Engaging Environments and Earthwatch: finding a shared language

Graphic with the quote: "We may see a question about environmental science as straightforward, but not all individuals understand immediately what we mean when we use this term."

How can we talk about environmental science in a more engaging and inclusive way? The first post in a blog series about the Engaging Environments project in Birmingham written by our former Community Engagement Officer, Rob Tilling.

A few weeks ago I spoke with John*. I asked John about environmental science and how it could link with his view of the green space activities he carries out with me.

His answers to me were really not what I had expected to receive; he was far less familiar with the term “environmental science” than I had thought. In fact, it took John at least an hour to come back to me with something like a response, and that response was in the form of a question: “Do you mean ecology?”

There was an understanding, but I had failed to make it easy to interpret my line of questioning. I had failed to choose the right wording to elicit anything even close to the responses I had sought. Following on from the realisation that we could perhaps be interested in ecology and ecological processes, John then went on to speak at length about his ecological knowledge, beliefs, philosophies, fears and attempts to “heal” the world we live in. John was in fact very well-versed in his understanding of environmental science and had already produced a manifesto relating to the work we can do as a society to repair damage caused to our environment by human activities. “Why do you use such difficult words,” the volunteer questioned. We may see a question about environmental science as straightforward, but not all individuals understand immediately what we mean when we use this term.

Graphic with the quote: "We may see a question about environmental science as straightforward, but not all individuals understand immediately what we mean when we use this term."

This conversation was not unusual, and bore some similarities with another volunteer’s comments when asked about a question relating to science and green space work. In this volunteer’s opinion, we do a great deal of science together, in that we are carrying out a vast array of activities that “could” be used as starting points for some research. The word “research”, however, was not being used. The word research is absent from these conversations. It would seem that people understand that there are a wide range of sciences and that they generate answers, but the idea of being part of the “question writing” part of the process was not raised.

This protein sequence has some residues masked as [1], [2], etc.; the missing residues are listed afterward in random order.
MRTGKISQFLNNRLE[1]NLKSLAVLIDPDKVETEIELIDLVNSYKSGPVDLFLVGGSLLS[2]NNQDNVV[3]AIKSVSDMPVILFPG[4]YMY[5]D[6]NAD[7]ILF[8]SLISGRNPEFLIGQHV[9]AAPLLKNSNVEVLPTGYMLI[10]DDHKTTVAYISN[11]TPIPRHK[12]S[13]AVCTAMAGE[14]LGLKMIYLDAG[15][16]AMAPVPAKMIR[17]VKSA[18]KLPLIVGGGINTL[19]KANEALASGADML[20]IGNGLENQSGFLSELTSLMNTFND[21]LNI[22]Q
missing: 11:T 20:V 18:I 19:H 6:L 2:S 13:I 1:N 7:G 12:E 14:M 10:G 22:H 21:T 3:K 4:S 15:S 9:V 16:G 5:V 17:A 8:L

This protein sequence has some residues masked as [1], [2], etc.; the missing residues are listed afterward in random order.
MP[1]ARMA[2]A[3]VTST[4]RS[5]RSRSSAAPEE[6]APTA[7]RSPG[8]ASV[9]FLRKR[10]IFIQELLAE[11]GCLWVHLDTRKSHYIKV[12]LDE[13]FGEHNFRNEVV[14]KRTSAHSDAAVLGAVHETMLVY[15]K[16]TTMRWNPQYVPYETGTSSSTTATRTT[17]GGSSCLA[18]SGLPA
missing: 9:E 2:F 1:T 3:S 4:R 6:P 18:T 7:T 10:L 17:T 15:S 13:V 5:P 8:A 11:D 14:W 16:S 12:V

Asking people how they want to contribute to the scientific process can be a very difficult thing to do. People do not anticipate such questions and they do not have ready answers. When pushed, some people do seem to be able to suggest some aspects of environmental science that may interest them. These areas tend to be very visible; for example, the spotting, identifying and recording of animals and looking at pollution levels in watercourses. Without a checklist of ideas to illustrate the realm of environmental science in its entirety, people struggle to think broadly.

*name has been changed to protect anonymity

This blog is part of a series of vignettes written by our former Community Engagement Officer, Rob Tilling. Rob shares his experiences and encounters with different volunteers who took part in our NERC-funded ‘Engaging Environments’ project in Birmingham. Rob established a series of locations – allotments, areas of council land and neglected green spaces, where people can come together and undertake practical tasks which are good for wildlife and nature but also for their own wellbeing. In line with the mission of Naturehood, the aim is to inspire people to take action for wildlife in their own gardens and green spaces.